Accumulation and Stability Under Capitalism
Clarendon Press, 1997 - Business & Economics - 322 pages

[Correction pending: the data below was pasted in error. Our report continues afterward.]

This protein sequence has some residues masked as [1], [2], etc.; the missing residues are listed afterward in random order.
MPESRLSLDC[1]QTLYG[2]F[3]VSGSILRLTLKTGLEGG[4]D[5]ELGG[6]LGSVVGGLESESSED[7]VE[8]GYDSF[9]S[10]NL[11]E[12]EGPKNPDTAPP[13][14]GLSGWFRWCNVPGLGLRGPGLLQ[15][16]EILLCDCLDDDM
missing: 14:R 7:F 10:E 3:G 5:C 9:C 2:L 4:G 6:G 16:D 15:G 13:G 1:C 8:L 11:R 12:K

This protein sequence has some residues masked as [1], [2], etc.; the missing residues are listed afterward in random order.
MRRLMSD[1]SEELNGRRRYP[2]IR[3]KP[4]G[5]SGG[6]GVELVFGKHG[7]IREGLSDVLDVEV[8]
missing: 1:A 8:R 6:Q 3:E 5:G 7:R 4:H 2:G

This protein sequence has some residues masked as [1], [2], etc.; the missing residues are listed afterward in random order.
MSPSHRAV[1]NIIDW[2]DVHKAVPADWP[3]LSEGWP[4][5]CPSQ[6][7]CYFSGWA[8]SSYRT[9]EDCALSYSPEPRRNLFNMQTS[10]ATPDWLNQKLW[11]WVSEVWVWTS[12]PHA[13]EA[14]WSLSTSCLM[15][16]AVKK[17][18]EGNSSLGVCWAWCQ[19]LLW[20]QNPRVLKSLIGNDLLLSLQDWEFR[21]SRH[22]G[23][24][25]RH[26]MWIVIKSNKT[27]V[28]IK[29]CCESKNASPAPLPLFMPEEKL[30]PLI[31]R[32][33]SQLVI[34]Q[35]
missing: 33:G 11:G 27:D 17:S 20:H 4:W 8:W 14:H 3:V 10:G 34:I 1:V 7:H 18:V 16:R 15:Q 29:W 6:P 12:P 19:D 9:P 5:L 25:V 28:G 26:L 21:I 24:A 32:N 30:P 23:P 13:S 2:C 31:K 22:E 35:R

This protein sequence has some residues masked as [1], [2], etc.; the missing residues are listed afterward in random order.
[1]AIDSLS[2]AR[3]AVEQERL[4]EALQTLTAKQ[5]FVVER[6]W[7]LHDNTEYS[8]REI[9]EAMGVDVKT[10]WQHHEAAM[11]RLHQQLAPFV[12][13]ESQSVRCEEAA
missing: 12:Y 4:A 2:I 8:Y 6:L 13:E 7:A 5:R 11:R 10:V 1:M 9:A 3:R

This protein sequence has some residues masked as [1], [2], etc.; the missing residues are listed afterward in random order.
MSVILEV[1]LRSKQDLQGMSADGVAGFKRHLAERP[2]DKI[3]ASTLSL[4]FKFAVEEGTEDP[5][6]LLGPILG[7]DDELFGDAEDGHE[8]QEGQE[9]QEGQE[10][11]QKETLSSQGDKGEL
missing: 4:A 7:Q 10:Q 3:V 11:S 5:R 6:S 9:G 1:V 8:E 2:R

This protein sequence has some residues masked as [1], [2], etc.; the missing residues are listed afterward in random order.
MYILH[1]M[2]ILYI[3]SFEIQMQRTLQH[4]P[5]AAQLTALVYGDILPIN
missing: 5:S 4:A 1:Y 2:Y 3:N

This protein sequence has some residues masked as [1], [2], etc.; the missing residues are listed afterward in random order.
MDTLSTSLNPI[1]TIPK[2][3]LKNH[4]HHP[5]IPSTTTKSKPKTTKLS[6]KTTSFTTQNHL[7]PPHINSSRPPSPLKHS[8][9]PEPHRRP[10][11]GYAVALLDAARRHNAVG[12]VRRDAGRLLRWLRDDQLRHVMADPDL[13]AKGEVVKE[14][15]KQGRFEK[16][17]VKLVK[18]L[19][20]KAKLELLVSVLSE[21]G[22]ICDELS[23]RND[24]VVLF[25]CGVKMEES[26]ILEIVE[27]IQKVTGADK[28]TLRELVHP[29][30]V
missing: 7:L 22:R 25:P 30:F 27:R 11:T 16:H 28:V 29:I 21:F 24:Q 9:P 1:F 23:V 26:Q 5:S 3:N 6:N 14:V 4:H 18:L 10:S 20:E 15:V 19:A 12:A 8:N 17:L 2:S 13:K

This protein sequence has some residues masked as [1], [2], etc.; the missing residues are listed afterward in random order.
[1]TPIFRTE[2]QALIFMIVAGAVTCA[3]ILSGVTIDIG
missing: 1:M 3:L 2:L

The purpose of this book is to provide an altogether different view of the functioning and resilience of the capitalist system. Its argument is that the existence of a periphery of less developed countries provides a buffer that allows relatively crisis-free and non-inflationary growth in the capitalist core. The analysis unifies two fields that are normally separate: models of growth and stabilization policy in advanced economies and the economics of open, developing economies. Consequently, Patnaik embraces both a thorough analysis of modern fiscal, monetary, and inflation policy in advanced capitalist economies and the constraints that systematically hinder development in less developed countries. His model's great strength is that the interconnections between these two spheres are firmly established and are, indeed, shown as fundamental to our understanding of either 'the North' or 'the South'. Accumulation and Stability under Capitalism uses macroeconomic principles to solve problems currently addressed with microeconomic tools, establishing macroeconomics as a framework for analysing phenomena as wide-ranging as migration, imperialist systems, technological change, and labour markets. In the tradition of Keynes, Harrod and Domar, Marx, Luxemburg, and Kalecki, it offers an alternative path to the choice-theoretic models that have appeared to be the only modern analytical path.
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